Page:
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Paris Agreement Catalyzes Global Cooperation Toward a Low-Carbon Future

Worker’s clean solar panels for maximum efficiency at the power solar facility in Lancaster, California. Photo credit: © Dave Lauridsen for The Nature Conservancy By Lynn Scarlett, Managing Director of Public Policy and Global Climate for The Nature Conservancy Paris is again in the news—and, this time, as host to nearly all the world’s nations who…

Paris Climate Talks: The 21st Time Must Be the Charm

We are issuing the Polar Bear Is Not Alone graphic today in support of efforts at COP21. Our graphic depicts how the polar bear, long the symbol warning us about climate change, is not alone. Joining the bear is a farmer in California, communities in Papua New Guinea, the migrating bar-tailed godwit, the quiver tree of Southern Africa, and other forms of life across the globe. Not only must we curtail carbon emissions to slow the rate of climate change; we need to help both wildlife and humans adapt to the impacts of change by ensuring the protection of functioning ecosystems and the services they provide that support all life on our planet. We must be emissions smart and adaptation sharp.

Climate Change Science Conflicts and Pluralism: The Subtext at COP21 in Paris

“What we need is an agreement that’s ambitious — because that’s what the scale of the challenge demands. We need an inclusive agreement — because every country has to play its part. And we need an agreement that’s flexible — because different nations have different needs. And if we can come together and get this…

Protecting Forests for Orangutans – Bringing Together a Historic Team of Forest Guardians in Borneo

By Dr. Herlina Hartanto, Director of the Indonesia Terrestrial Program, The Nature Conservancy A glimpse of red fur hanging on a tree branch caught my eye while cruising along the Kahayan River in Central Kalimantan (Central Kalimantan is in Indonesia, on the island of Borneo). The red fur coat turned out to be a young female…

Honoring the Men and Women Who are at the Frontlines of Conservation

On World Ranger Day, we laud the men and women who risk their lives to protect wildlife and wild places around the world.

You Cannot Save the Climate Without Trees

The People’s Climate March that trumpeted its way through the streets of Manhattan yesterday was led by communities on the front lines of climate change—and Indigenous Peoples were at the forefront of this group.  The tropical forests where they live are not only getting hammered by changing weather patterns, drug traffickers, invasive pests, and massive…

April 6, 2014: Riding Horses Across Continents, Swimming in the Arctic Ocean and More

Every week, embark with host Boyd Matson on an exploration of the latest discoveries and interviews with some of the most fascinating people on the planet, on National Geographic Weekend. Please check listings near you to find the best way to listen to National Geographic Weekend on radio, or listen below! Hour 1 – Filipe Masetti left Calgary, Alberta on horseback nearly two…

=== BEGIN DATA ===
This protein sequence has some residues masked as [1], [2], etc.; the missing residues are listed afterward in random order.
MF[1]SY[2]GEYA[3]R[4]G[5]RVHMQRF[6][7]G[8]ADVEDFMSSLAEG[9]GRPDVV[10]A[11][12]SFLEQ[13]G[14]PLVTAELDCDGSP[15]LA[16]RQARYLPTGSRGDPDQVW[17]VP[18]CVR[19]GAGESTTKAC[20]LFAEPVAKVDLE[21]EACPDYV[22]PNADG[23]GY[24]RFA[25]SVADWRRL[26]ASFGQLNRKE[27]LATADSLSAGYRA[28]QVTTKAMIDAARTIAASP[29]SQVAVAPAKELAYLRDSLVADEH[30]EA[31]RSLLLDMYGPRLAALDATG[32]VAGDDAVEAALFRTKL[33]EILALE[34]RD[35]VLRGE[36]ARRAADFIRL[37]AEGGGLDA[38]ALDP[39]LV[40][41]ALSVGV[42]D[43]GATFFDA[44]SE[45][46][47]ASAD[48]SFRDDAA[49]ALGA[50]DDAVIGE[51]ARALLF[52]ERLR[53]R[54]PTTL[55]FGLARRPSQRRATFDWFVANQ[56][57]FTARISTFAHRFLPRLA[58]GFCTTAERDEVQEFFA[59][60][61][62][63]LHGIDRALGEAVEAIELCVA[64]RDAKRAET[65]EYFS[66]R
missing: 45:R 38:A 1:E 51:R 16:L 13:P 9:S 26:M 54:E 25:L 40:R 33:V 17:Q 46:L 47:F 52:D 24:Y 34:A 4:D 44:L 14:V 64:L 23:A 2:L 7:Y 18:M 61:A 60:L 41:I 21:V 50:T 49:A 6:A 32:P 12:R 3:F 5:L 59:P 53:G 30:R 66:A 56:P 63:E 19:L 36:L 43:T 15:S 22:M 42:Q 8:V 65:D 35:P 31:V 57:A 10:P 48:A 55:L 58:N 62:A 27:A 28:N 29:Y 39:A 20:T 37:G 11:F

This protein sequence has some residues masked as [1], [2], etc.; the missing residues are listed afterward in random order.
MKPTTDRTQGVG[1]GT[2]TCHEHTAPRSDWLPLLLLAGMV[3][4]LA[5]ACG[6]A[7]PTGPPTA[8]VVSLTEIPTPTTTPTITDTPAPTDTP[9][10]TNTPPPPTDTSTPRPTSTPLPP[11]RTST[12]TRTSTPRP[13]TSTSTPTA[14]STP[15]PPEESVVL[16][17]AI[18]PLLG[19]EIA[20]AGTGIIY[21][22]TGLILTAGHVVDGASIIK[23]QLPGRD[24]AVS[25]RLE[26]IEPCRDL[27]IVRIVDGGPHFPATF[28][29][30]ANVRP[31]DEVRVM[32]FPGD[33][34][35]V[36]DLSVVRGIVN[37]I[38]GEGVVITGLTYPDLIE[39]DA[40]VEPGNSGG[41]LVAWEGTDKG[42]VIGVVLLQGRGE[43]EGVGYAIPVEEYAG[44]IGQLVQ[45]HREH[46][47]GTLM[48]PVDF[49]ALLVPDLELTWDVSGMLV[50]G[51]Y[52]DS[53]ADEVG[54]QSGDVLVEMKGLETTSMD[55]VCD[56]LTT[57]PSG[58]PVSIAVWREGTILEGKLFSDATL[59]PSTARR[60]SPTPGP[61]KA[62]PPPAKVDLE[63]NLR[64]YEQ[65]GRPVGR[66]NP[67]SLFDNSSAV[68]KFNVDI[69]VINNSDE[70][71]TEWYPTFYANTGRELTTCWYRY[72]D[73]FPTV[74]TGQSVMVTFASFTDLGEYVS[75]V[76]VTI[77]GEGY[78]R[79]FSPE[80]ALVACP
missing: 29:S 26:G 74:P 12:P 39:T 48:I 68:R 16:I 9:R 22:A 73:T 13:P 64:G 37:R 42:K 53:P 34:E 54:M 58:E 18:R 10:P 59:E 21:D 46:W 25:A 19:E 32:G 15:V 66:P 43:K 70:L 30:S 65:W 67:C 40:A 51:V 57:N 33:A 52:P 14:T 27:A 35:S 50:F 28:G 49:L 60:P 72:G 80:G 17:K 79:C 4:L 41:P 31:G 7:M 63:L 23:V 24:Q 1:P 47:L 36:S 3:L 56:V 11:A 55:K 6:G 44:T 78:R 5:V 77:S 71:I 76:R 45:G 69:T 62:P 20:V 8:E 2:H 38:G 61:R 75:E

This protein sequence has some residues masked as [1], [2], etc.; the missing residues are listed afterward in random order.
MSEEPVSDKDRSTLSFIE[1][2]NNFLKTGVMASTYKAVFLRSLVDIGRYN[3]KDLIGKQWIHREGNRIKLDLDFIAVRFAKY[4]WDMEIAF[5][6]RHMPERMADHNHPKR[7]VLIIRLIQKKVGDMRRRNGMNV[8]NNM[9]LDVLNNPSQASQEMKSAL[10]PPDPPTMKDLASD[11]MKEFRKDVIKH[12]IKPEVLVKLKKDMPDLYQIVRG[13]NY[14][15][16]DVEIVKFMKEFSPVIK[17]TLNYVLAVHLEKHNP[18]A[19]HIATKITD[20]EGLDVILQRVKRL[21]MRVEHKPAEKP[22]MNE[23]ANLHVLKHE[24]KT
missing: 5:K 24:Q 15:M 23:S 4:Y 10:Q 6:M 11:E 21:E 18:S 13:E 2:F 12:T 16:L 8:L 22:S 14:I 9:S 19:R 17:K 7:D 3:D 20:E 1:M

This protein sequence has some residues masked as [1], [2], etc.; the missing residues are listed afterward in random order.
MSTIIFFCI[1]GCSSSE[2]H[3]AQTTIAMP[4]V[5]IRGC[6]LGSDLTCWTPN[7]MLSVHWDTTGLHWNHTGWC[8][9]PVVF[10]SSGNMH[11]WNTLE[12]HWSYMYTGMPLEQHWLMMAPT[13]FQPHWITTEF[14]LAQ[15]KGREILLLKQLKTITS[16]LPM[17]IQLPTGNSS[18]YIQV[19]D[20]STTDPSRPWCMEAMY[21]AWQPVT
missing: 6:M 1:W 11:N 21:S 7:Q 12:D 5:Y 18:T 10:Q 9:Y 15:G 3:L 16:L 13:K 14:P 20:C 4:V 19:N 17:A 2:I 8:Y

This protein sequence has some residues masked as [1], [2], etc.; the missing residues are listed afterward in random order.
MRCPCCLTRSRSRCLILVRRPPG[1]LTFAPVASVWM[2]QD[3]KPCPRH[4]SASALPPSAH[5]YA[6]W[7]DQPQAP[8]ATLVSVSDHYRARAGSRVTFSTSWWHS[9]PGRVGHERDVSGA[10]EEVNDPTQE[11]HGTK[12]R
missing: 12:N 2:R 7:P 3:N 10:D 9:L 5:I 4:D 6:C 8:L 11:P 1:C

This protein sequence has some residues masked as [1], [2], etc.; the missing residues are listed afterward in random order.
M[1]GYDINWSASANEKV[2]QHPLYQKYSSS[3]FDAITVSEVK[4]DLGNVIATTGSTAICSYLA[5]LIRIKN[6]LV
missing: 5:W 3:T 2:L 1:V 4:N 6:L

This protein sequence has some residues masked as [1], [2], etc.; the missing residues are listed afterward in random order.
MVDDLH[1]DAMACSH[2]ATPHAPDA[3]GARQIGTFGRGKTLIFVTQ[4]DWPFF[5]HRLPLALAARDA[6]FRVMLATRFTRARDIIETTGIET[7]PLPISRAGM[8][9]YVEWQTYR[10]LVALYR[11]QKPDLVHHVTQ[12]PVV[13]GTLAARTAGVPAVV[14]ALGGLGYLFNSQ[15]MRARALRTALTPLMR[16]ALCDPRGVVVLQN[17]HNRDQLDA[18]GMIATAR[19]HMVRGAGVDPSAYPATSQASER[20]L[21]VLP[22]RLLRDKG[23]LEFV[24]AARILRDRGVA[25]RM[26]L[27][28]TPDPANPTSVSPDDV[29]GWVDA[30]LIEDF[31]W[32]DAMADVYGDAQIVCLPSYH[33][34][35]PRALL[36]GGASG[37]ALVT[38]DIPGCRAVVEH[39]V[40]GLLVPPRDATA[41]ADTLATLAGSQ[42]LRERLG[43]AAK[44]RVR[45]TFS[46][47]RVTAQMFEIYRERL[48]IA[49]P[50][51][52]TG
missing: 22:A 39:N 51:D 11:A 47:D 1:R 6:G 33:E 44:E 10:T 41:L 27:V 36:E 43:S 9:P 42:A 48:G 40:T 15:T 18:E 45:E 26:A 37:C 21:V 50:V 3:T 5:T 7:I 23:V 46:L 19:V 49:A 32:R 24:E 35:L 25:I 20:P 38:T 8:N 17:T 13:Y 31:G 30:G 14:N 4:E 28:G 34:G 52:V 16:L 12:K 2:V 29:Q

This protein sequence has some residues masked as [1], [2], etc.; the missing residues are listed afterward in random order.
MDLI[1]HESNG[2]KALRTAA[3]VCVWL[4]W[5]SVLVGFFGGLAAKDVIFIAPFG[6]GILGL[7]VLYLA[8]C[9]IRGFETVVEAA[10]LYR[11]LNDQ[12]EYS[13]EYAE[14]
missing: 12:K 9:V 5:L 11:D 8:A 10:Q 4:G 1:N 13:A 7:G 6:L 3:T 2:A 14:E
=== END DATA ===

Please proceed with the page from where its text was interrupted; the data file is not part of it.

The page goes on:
The Hidden World of Mozambique’s Sky Island Forests

PROJECT UPDATE: Civil unrest in Mozambique for the first time in 21 years has brought threat of civil war. We are therefore postponing the field work until February in the hopes that things will be settled and the roads passable by then.

Seeing the Forest for the Water: Irrigators Willing to Pay Double to Guard Against Wildfires

By Julie Mueller, Northern Arizona University How much would you be willing to pay to restore a forest that you can’t see in order to preserve water resources? Researchers at Northern Arizona University found that those who draw irrigation water from the Verde River Watershed in Arizona would be willing to pay an average of $183.50 each…

Video: Clean Water or Clearcuts for Oregon?

Big decisions are looming for management of 2.8 million acres of Oregon’s public forestlands – an area covering the size of more than eight Crater Lake National Parks. Because legislation concerning management of the so-called O&C lands could end up undermining some of our nation’s bedrock environmental laws like the Endangered Species Act, Clean Water…

Celebrating the Ingenious Skills of Tribes

From the hunting peoples of Canada to the hunter-gatherers of Africa, tribal peoples have found ingenious ways of surviving over thousands of years. For many tribal peoples, continuous immersion in nature over thousands of years has resulted in a profound attunement to the subtle cues of the natural world. Acute observations have taught tribes how…

New “Demon” Ants Named for Maya Underlords

The devil’s in the details when it comes to fearsome new ant species described recently in Central America.

Deforestation Reduces Hydropower and May Dry Out the Amazon

Last week, scientists published a study in the journal PNAS that warned that deforestation in the Amazon could significantly decrease the power output of hydroelectric dams, which are a major source of energy in the region. The study noted that although removal of trees tends to increase the amount of water that runs off the land, and…

Endangered sloths in Central Park?

Things are changing for a motley crew of pint-sized slowpokes on a previously undisturbed island ten miles off the coast of Panama. But scientists are utilizing an “environmental air force” to slow the tide.

Endangered “Demon Primate” Genome Sequenced

According to local legends in Madagascar, the aye-aye lemur is a demon that can kill just by pointing a finger. That sounds mythical, but for insects inside tree trunks, there is truth to the killing part. The nocturnal aye-aye uses its multipurpose middle finger to tap forest wood in search of its meals (see above…